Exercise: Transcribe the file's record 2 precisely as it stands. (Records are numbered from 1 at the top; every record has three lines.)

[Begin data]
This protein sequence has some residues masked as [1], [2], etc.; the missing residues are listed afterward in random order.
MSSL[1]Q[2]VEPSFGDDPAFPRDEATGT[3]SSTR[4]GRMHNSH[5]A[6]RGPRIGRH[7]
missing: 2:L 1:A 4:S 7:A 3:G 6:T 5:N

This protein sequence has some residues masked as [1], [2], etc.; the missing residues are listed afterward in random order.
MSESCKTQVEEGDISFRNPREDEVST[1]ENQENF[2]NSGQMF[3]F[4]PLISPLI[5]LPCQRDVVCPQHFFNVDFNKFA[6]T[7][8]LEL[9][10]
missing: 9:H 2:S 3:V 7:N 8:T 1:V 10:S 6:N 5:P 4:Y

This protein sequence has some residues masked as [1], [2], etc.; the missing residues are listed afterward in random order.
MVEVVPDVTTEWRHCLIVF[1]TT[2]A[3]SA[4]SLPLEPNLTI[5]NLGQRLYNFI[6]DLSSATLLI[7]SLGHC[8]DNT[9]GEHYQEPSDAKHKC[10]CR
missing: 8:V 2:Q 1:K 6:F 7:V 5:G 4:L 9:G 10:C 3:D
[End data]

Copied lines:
This protein sequence has some residues masked as [1], [2], etc.; the missing residues are listed afterward in random order.
MSESCKTQVEEGDISFRNPREDEVST[1]ENQENF[2]NSGQMF[3]F[4]PLISPLI[5]LPCQRDVVCPQHFFNVDFNKFA[6]T[7][8]LEL[9][10]
missing: 9:H 2:S 3:V 7:N 8:T 1:V 10:S 6:N 5:P 4:Y